“I was born with psoriasis,” says one sufferer online. “I’m now 16, and I feel like crap, to be honest. I can’t deal with this anymore. I hate looking at my skin.”
“I hate to go to the stores, work, or even to the park with my kids,” says another, “for fear that I will see those looks that people give me. This disease is disgusting. I literally sweep up piles of my skin off the floor and brush off my furniture from it constantly. I keep my body covered up by wearing pants and sweaters, long sleeve shirts. I hate it, especially during the summer, when I feel like I’m suffocating and want to rip my clothes off.”
According to the National Psoriasis Foundation, people with psoriasis experience higher rates of depression and anxiety than the general population, which can even increase the risk of suicidal thoughts and actions. More than 80 percent of patients surveyed reported their disease to be a moderate or large problem in their everyday lives.
Here’s more about this difficult disease, and some tips for how to control the flare-ups.
Psoriasis flare-ups can be painful and embarrassing. Fortunately, there are a number of treatments available.
What is Psoriasis?
A genetic disease that causes red, scaly lesions on the skin, psoriasis is not contagious. Scientists believe it’s caused by a malfunctioning immune system. Somehow, the immune system is mistakenly triggered to speed up the growth cycle of skin cells, which creates the red, unsightly patches as the cells accumulate too quickly on the surface—and the body can’t get rid of them fast enough. In fact, while healthy skin typically takes about a month to refresh with new skin cells, skin with psoriasis can go through this process in just a few days.
What Are the Symptoms of Psoriasis?
Psoriasis produces a number of symptoms in addition to the scaly patches on the surface of the skin. Typically, these show up on the elbows, knees, legs, scalp, lower back, face, palms, and the soles of the feet. In some people, symptoms can even crop up on the fingernails and toenails and inside the mouth.
- Redness and inflammation
- Thick, red skin with silvery scales
- Patches that itch or feel sore
- Dry, cracked skin that may bleed
- Thickened, pitted, or ridged nails
- Small scaling spots
- Dandruff-like scaling
- Swollen and stiff joints
Most types of psoriasis come and go cycles, with patients experiencing “flare-ups” during which the symptoms will appear for a few weeks or months, then subside for a time, sometimes going into complete remission.
Since psoriasis is a form of immune malfunction, certain things in life can trigger the malfunction, causing a flare-up. Common triggers include:
- Cuts and scrapes
- Bug bites
- Cold weather
- Heavy alcohol consumption
- Some medications, including beta blockers and antimalarial drugs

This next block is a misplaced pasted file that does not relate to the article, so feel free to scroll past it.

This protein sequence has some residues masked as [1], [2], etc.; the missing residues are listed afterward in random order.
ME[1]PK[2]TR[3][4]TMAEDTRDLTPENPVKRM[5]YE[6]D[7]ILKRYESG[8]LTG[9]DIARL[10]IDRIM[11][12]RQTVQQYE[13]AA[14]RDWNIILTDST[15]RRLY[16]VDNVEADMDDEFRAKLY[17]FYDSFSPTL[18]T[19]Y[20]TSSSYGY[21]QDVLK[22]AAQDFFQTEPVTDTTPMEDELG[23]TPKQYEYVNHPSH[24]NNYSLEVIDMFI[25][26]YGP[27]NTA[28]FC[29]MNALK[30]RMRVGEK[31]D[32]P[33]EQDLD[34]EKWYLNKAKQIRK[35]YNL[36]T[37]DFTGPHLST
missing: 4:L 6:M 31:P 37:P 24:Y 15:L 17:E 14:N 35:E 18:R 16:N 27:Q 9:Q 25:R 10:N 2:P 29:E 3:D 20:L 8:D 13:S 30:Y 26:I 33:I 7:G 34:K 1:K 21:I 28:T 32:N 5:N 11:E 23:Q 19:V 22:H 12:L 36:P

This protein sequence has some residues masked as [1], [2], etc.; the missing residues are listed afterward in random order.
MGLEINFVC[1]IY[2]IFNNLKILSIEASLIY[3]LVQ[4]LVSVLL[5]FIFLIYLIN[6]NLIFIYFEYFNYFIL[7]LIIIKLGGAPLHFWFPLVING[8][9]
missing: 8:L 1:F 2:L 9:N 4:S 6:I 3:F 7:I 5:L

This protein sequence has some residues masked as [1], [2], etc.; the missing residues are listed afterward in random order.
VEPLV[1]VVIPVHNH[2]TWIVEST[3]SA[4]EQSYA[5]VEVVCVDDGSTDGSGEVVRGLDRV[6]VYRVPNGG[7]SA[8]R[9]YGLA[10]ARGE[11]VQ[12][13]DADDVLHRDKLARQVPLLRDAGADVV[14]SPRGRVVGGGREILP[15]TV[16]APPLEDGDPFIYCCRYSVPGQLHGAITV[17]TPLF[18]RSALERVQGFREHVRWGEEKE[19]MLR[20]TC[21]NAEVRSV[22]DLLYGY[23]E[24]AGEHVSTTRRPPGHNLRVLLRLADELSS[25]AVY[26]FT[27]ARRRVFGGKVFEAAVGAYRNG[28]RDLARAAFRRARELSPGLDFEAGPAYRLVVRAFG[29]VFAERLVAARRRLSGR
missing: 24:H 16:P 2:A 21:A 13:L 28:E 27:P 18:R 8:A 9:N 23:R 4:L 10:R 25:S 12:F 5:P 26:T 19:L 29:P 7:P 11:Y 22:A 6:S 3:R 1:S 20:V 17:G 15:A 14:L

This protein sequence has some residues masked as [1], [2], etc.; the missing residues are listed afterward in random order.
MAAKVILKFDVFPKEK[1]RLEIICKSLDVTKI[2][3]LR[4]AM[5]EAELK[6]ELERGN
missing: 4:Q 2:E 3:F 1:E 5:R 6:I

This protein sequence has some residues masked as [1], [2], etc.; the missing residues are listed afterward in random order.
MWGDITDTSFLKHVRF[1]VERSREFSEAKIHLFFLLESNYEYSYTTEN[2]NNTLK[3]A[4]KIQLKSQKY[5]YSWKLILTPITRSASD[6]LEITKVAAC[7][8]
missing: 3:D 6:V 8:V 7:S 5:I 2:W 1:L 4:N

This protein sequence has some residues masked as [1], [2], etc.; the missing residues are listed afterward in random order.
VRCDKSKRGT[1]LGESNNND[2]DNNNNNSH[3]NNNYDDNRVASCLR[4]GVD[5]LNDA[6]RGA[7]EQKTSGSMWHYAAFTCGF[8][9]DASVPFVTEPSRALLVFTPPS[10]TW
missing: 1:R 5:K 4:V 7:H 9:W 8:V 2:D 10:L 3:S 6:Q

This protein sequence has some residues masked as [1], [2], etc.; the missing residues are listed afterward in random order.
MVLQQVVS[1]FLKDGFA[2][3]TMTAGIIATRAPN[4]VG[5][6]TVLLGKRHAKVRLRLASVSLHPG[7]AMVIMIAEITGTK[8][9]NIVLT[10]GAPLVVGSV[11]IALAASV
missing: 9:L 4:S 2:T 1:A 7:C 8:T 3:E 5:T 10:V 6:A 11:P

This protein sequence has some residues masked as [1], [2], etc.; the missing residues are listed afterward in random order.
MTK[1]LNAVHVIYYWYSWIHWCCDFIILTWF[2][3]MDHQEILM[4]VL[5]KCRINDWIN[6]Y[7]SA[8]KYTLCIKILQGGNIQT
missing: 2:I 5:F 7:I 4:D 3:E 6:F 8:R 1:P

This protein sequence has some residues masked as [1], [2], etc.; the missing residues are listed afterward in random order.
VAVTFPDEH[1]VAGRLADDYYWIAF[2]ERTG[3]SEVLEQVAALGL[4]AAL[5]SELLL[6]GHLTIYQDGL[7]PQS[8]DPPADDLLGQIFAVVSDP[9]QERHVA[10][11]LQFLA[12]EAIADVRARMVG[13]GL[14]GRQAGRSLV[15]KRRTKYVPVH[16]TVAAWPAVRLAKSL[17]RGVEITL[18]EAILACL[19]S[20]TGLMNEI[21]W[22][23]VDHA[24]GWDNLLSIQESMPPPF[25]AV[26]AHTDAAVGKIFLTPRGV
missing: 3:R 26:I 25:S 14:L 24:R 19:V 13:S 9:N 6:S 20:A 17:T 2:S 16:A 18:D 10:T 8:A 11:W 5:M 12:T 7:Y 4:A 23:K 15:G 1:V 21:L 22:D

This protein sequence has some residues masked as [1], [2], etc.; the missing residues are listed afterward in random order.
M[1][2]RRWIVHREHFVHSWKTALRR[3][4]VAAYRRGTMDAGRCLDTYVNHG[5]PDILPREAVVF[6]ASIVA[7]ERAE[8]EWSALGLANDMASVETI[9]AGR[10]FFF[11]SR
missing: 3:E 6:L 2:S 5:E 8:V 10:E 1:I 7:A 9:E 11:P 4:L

Those who are more at risk for the disease include those who have close family members with psoriaisis, and those with frequent viral and bacterial infections, as well as those who are obese or who smoke.
If you start to show signs of psoriasis, check with your doctor first. Treatments include topical corticosteroids that slow cell turnover, synthetic forms of vitamin D that slows the growth of skin cells, and medications that help normalize skin cell activity. Other medications help slough off dead skin cells to reduce scaling, itching, and inflammation.
Some people have also experienced benefits with light therapy, which uses natural or artificial ultraviolet light to slow skin cell turnover. There are a number of different types of light therapy, so if one doesn’t work for you, talk to your dermatologist about other types. Many psoriasis sufferers also experience fewer flare ups with regular, short periods of sun exposure. A 2009 study found that after 15 days or regular sun exposure, participants with psoriasis experienced about a 73 percent decline in Psoriasis Area and Severity Index (PASI) scores.
In addition to trying doctor-recommended treatments, consider these natural options for taming psoriasis flare-ups:
- Wash regularly. Taking daily baths helps remove scales and calm inflamed skin. Add some oatmeal and Epsom salts to moisturize and soothe irritated skin.
- Avoid your triggers. Try keeping a journal for several months, and note when your psoriasis flares up. Were you stressed at the time? Did it happen after you had a few drinks? Try to make connections to find out what may be triggering the skin eruptions. You may find that when you’re feeling relaxed and happy—when everything in your life feels balanced—that your flare-ups fade. When things become out of balance—you fail to get enough sleep, or go several days without regular exercise, or become stressed out by something—your body is more likely to react. Strive for a balance in all your days.
- Take a fish oil supplement. Some studies indicate that daily supplementation with fish oil can help reduce inflammation associated with psoriasis. Try 3 grams a day.
- Apple cider vinegar. If you have scalp psoriasis, try applying organic apple cider vinegar to the scalp several times a week. You may want to dilute it with water (1-to-1 ratio).
- Sea salt. Adding these to your bath can help ease itching.
Do you have other tips for soothing psoriasis flare-ups? Please let us know.